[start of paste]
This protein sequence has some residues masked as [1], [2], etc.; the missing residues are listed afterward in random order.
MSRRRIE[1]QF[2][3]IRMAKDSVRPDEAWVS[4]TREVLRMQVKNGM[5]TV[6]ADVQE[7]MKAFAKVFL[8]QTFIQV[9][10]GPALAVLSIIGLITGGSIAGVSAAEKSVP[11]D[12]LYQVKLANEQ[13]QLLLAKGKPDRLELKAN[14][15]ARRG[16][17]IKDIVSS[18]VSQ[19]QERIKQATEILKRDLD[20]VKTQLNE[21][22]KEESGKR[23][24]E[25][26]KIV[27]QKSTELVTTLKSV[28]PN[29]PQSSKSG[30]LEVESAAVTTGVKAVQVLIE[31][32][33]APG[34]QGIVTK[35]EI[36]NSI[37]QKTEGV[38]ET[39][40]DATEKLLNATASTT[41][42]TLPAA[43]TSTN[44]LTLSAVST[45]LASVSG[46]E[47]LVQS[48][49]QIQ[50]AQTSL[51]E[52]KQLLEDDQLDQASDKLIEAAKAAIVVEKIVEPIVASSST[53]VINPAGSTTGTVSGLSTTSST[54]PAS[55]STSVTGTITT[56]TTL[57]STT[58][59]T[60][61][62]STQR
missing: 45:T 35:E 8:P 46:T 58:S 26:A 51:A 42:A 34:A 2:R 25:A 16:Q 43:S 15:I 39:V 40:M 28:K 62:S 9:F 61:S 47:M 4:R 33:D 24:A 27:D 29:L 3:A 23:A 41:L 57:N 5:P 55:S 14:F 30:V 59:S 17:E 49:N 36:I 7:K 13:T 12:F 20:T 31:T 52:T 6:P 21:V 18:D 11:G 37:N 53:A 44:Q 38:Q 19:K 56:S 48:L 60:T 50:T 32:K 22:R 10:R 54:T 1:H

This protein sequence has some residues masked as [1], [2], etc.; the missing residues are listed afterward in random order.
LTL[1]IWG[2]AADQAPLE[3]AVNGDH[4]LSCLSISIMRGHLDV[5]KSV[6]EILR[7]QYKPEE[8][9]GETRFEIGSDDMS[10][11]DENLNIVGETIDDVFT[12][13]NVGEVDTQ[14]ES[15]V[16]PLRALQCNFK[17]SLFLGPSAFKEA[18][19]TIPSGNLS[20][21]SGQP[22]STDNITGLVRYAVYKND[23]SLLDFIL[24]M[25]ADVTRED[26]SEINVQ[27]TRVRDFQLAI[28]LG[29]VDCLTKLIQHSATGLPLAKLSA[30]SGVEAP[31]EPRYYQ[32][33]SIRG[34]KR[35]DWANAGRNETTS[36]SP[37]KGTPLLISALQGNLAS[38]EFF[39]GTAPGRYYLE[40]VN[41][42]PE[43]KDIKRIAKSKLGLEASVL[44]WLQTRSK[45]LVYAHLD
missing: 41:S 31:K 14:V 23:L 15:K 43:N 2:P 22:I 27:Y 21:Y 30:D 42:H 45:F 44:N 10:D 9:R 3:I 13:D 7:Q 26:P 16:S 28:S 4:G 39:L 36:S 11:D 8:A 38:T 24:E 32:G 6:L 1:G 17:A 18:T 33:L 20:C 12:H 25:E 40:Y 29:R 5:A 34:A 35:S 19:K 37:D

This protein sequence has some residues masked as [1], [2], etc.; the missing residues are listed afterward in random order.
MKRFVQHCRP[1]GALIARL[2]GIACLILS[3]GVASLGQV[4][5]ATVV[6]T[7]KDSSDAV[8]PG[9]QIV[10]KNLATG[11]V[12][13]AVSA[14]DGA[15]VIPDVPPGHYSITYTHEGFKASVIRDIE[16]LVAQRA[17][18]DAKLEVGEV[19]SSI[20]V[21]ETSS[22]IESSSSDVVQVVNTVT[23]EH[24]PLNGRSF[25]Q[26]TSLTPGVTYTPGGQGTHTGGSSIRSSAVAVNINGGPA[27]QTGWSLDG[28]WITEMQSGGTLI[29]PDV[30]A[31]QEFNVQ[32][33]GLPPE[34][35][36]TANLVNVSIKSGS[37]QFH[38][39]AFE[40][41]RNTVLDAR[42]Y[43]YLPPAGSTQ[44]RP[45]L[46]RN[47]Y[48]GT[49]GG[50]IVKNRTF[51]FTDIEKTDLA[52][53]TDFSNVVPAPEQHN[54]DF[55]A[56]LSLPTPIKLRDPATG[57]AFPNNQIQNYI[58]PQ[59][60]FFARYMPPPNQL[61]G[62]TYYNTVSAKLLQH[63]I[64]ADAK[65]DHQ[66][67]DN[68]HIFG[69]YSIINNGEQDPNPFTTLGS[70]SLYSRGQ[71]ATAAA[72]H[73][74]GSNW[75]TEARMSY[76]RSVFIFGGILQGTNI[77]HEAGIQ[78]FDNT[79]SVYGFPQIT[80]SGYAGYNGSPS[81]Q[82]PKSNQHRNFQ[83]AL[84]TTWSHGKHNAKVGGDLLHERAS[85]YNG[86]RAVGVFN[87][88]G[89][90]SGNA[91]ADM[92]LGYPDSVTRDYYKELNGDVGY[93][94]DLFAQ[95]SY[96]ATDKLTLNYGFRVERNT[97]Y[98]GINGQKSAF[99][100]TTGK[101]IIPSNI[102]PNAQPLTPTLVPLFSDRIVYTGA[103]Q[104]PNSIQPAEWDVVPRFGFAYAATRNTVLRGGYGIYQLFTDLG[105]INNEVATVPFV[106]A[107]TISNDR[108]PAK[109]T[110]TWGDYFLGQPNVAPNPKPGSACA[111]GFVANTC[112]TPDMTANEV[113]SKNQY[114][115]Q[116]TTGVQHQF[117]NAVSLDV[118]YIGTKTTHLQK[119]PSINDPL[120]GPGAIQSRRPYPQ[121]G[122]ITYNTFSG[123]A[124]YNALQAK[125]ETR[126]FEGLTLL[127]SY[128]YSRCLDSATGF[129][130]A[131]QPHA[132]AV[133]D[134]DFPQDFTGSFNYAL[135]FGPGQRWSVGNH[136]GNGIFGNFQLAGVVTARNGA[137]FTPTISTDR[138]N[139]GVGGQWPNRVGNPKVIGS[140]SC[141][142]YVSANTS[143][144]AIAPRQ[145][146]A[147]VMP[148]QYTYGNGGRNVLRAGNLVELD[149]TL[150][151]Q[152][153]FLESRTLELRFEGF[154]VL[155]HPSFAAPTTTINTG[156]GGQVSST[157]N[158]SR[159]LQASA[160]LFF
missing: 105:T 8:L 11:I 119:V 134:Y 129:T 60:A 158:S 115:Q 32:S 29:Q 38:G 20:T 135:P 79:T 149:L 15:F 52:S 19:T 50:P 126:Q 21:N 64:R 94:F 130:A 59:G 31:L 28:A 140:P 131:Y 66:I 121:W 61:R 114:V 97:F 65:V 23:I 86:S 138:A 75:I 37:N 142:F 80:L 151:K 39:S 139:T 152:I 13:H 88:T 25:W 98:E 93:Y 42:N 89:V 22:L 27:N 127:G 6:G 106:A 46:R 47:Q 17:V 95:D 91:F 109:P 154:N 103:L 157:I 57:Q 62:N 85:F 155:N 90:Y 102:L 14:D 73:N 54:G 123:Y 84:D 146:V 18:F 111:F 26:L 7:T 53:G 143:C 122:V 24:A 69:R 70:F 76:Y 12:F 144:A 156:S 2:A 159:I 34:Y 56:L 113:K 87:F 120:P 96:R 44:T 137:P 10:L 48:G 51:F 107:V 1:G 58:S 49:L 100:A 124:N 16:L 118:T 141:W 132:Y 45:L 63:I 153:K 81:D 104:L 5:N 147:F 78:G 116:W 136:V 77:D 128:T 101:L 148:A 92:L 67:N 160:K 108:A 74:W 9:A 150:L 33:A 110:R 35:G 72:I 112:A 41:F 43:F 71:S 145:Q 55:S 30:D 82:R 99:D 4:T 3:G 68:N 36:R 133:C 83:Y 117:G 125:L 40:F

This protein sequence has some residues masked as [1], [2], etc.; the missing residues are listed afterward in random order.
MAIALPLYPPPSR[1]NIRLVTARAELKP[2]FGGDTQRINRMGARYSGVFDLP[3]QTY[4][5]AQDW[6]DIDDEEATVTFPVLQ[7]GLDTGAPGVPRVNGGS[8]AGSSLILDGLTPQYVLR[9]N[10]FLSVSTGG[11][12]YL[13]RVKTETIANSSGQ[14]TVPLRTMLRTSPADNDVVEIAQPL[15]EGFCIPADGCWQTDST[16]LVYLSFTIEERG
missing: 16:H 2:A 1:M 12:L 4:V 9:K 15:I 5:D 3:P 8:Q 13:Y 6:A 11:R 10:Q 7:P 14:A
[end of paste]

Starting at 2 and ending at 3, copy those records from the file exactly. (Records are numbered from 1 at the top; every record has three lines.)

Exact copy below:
This protein sequence has some residues masked as [1], [2], etc.; the missing residues are listed afterward in random order.
LTL[1]IWG[2]AADQAPLE[3]AVNGDH[4]LSCLSISIMRGHLDV[5]KSV[6]EILR[7]QYKPEE[8][9]GETRFEIGSDDMS[10][11]DENLNIVGETIDDVFT[12][13]NVGEVDTQ[14]ES[15]V[16]PLRALQCNFK[17]SLFLGPSAFKEA[18][19]TIPSGNLS[20][21]SGQP[22]STDNITGLVRYAVYKND[23]SLLDFIL[24]M[25]ADVTRED[26]SEINVQ[27]TRVRDFQLAI[28]LG[29]VDCLTKLIQHSATGLPLAKLSA[30]SGVEAP[31]EPRYYQ[32][33]SIRG[34]KR[35]DWANAGRNETTS[36]SP[37]KGTPLLISALQGNLAS[38]EFF[39]GTAPGRYYLE[40]VN[41][42]PE[43]KDIKRIAKSKLGLEASVL[44]WLQTRSK[45]LVYAHLD
missing: 41:S 31:K 14:V 23:L 15:K 43:N 2:P 22:I 27:Y 21:Y 30:D 42:H 45:F 44:N 10:D 9:R 3:I 13:D 7:Q 26:P 16:S 28:S 4:G 39:L 36:S 11:D 8:A 38:T 24:E 32:G 6:L 1:G 17:A 18:T 33:L 20:C 12:H 25:E 40:Y 29:R 5:A 34:A 35:S 19:K 37:D

This protein sequence has some residues masked as [1], [2], etc.; the missing residues are listed afterward in random order.
MKRFVQHCRP[1]GALIARL[2]GIACLILS[3]GVASLGQV[4][5]ATVV[6]T[7]KDSSDAV[8]PG[9]QIV[10]KNLATG[11]V[12][13]AVSA[14]DGA[15]VIPDVPPGHYSITYTHEGFKASVIRDIE[16]LVAQRA[17][18]DAKLEVGEV[19]SSI[20]V[21]ETSS[22]IESSSSDVVQVVNTVT[23]EH[24]PLNGRSF[25]Q[26]TSLTPGVTYTPGGQGTHTGGSSIRSSAVAVNINGGPA[27]QTGWSLDG[28]WITEMQSGGTLI[29]PDV[30]A[31]QEFNVQ[32][33]GLPPE[34][35][36]TANLVNVSIKSGS[37]QFH[38][39]AFE[40][41]RNTVLDAR[42]Y[43]YLPPAGSTQ[44]RP[45]L[46]RN[47]Y[48]GT[49]GG[50]IVKNRTF[51]FTDIEKTDLA[52][53]TDFSNVVPAPEQHN[54]DF[55]A[56]LSLPTPIKLRDPATG[57]AFPNNQIQNYI[58]PQ[59][60]FFARYMPPPNQL[61]G[62]TYYNTVSAKLLQH[63]I[64]ADAK[65]DHQ[66][67]DN[68]HIFG[69]YSIINNGEQDPNPFTTLGS[70]SLYSRGQ[71]ATAAA[72]H[73][74]GSNW[75]TEARMSY[76]RSVFIFGGILQGTNI[77]HEAGIQ[78]FDNT[79]SVYGFPQIT[80]SGYAGYNGSPS[81]Q[82]PKSNQHRNFQ[83]AL[84]TTWSHGKHNAKVGGDLLHERAS[85]YNG[86]RAVGVFN[87][88]G[89][90]SGNA[91]ADM[92]LGYPDSVTRDYYKELNGDVGY[93][94]DLFAQ[95]SY[96]ATDKLTLNYGFRVERNT[97]Y[98]GINGQKSAF[99][100]TTGK[101]IIPSNI[102]PNAQPLTPTLVPLFSDRIVYTGA[103]Q[104]PNSIQPAEWDVVPRFGFAYAATRNTVLRGGYGIYQLFTDLG[105]INNEVATVPFV[106]A[107]TISNDR[108]PAK[109]T[110]TWGDYFLGQPNVAPNPKPGSACA[111]GFVANTC[112]TPDMTANEV[113]SKNQY[114][115]Q[116]TTGVQHQF[117]NAVSLDV[118]YIGTKTTHLQK[119]PSINDPL[120]GPGAIQSRRPYPQ[121]G[122]ITYNTFSG[123]A[124]YNALQAK[125]ETR[126]FEGLTLL[127]SY[128]YSRCLDSATGF[129][130]A[131]QPHA[132]AV[133]D[134]DFPQDFTGSFNYAL[135]FGPGQRWSVGNH[136]GNGIFGNFQLAGVVTARNGA[137]FTPTISTDR[138]N[139]GVGGQWPNRVGNPKVIGS[140]SC[141][142]YVSANTS[143][144]AIAPRQ[145][146]A[147]VMP[148]QYTYGNGGRNVLRAGNLVELD[149]TL[150][151]Q[152][153]FLESRTLELRFEGF[154]VL[155]HPSFAAPTTTINTG[156]GGQVSST[157]N[158]SR[159]LQASA[160]LFF
missing: 105:T 8:L 11:I 119:V 134:Y 129:T 60:A 158:S 115:Q 32:S 29:Q 38:G 20:T 135:P 79:T 149:L 15:F 52:S 19:T 50:P 126:Q 21:N 64:R 94:F 130:A 59:G 31:L 28:A 140:P 131:Y 66:I 121:W 61:R 114:V 97:F 65:V 23:I 86:S 138:A 75:I 37:N 142:F 80:L 151:K 39:S 139:T 152:I 13:H 88:T 25:W 98:E 93:Y 42:N 89:V 22:L 27:N 127:G 6:G 106:A 46:R 47:Q 17:V 95:D 91:F 109:P 154:N 103:L 157:I 57:Q 62:N 85:F 155:N 90:Y 102:L 14:D 73:N 54:G 123:Y 84:D 146:V 18:F 111:F 26:L 7:T 53:G 143:C 122:V 24:A 69:R 70:F 76:Y 12:F 144:A 156:S 2:A 159:I 34:Y 56:L 113:K 87:F 120:P 96:R 44:T 137:P 10:L 48:G 51:F 107:V 1:G 58:S 49:L 100:A 124:N 16:L 118:T 141:W 132:Y 45:L 63:I 153:K 81:D 104:L 5:N 147:F 78:G 116:W 136:V 77:D 128:T 101:L 148:A 92:L 67:N 160:K 108:A 74:W 9:A 150:L 33:A 110:R 35:G 72:I 112:A 41:F 43:F 71:S 145:Q 55:S 30:D 82:R 99:D 4:T 3:G 68:N 36:R 133:C 83:Y 117:G 125:L 40:F